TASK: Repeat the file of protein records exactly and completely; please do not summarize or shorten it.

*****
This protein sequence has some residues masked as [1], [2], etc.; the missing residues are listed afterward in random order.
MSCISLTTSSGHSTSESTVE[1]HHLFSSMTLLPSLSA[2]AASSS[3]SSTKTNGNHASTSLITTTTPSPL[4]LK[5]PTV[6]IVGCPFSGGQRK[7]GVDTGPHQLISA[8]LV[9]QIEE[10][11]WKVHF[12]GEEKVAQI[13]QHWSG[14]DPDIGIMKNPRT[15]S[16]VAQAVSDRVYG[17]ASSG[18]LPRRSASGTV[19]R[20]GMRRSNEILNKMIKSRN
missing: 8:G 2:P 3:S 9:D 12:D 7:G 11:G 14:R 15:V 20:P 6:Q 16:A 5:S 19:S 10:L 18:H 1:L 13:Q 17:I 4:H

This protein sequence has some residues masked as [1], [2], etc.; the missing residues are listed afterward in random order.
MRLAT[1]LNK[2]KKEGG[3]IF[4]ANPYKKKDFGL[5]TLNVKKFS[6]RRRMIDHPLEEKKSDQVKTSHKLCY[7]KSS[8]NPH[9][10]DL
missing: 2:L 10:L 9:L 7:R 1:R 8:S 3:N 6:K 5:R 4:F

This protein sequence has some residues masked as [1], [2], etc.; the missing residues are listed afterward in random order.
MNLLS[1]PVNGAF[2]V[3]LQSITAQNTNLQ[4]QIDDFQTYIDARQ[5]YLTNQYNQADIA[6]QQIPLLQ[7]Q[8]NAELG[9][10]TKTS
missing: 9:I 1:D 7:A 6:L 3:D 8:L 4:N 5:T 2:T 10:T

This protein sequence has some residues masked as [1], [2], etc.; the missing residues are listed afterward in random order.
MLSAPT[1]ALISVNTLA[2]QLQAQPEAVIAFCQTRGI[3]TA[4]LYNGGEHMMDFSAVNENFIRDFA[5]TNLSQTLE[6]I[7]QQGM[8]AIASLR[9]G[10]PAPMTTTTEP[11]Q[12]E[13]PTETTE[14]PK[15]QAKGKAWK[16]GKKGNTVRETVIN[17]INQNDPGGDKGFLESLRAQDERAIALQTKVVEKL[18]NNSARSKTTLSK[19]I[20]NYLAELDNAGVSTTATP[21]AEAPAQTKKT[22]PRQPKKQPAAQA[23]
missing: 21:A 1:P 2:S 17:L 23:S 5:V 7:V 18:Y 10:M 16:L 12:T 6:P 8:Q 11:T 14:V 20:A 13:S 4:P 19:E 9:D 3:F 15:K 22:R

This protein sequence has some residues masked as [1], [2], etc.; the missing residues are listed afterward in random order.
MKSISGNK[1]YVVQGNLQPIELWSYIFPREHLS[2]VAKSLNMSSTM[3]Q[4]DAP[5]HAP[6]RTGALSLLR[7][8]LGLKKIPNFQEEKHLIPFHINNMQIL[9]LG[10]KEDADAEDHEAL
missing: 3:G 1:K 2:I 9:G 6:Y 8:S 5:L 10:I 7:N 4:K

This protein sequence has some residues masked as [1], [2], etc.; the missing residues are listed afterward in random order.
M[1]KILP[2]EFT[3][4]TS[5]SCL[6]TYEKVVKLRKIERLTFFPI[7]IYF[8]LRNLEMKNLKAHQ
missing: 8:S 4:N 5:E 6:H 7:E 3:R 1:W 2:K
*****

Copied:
This protein sequence has some residues masked as [1], [2], etc.; the missing residues are listed afterward in random order.
MSCISLTTSSGHSTSESTVE[1]HHLFSSMTLLPSLSA[2]AASSS[3]SSTKTNGNHASTSLITTTTPSPL[4]LK[5]PTV[6]IVGCPFSGGQRK[7]GVDTGPHQLISA[8]LV[9]QIEE[10][11]WKVHF[12]GEEKVAQI[13]QHWSG[14]DPDIGIMKNPRT[15]S[16]VAQAVSDRVYG[17]ASSG[18]LPRRSASGTV[19]R[20]GMRRSNEILNKMIKSRN
missing: 8:G 2:P 3:S 9:D 12:D 7:G 11:G 14:R 15:V 20:P 6:Q 16:A 5:S 19:S 10:L 18:H 1:L 13:Q 17:I 4:H

This protein sequence has some residues masked as [1], [2], etc.; the missing residues are listed afterward in random order.
MRLAT[1]LNK[2]KKEGG[3]IF[4]ANPYKKKDFGL[5]TLNVKKFS[6]RRRMIDHPLEEKKSDQVKTSHKLCY[7]KSS[8]NPH[9][10]DL
missing: 2:L 10:L 9:L 7:R 1:R 8:S 3:N 6:K 5:R 4:F

This protein sequence has some residues masked as [1], [2], etc.; the missing residues are listed afterward in random order.
MNLLS[1]PVNGAF[2]V[3]LQSITAQNTNLQ[4]QIDDFQTYIDARQ[5]YLTNQYNQADIA[6]QQIPLLQ[7]Q[8]NAELG[9][10]TKTS
missing: 9:I 1:D 7:A 6:L 3:D 8:L 4:N 5:T 2:T 10:T

This protein sequence has some residues masked as [1], [2], etc.; the missing residues are listed afterward in random order.
MLSAPT[1]ALISVNTLA[2]QLQAQPEAVIAFCQTRGI[3]TA[4]LYNGGEHMMDFSAVNENFIRDFA[5]TNLSQTLE[6]I[7]QQGM[8]AIASLR[9]G[10]PAPMTTTTEP[11]Q[12]E[13]PTETTE[14]PK[15]QAKGKAWK[16]GKKGNTVRETVIN[17]INQNDPGGDKGFLESLRAQDERAIALQTKVVEKL[18]NNSARSKTTLSK[19]I[20]NYLAELDNAGVSTTATP[21]AEAPAQTKKT[22]PRQPKKQPAAQA[23]
missing: 21:A 1:P 2:S 17:L 23:S 5:V 7:V 18:Y 10:M 16:L 12:T 6:P 8:Q 11:T 14:V 20:A 13:S 4:P 19:E 9:D 3:F 15:K 22:R

This protein sequence has some residues masked as [1], [2], etc.; the missing residues are listed afterward in random order.
MKSISGNK[1]YVVQGNLQPIELWSYIFPREHLS[2]VAKSLNMSSTM[3]Q[4]DAP[5]HAP[6]RTGALSLLR[7][8]LGLKKIPNFQEEKHLIPFHINNMQIL[9]LG[10]KEDADAEDHEAL
missing: 3:G 1:K 2:I 9:G 6:Y 8:S 5:L 10:I 7:N 4:K

This protein sequence has some residues masked as [1], [2], etc.; the missing residues are listed afterward in random order.
M[1]KILP[2]EFT[3][4]TS[5]SCL[6]TYEKVVKLRKIERLTFFPI[7]IYF[8]LRNLEMKNLKAHQ
missing: 8:S 4:N 5:E 6:H 7:E 3:R 1:W 2:K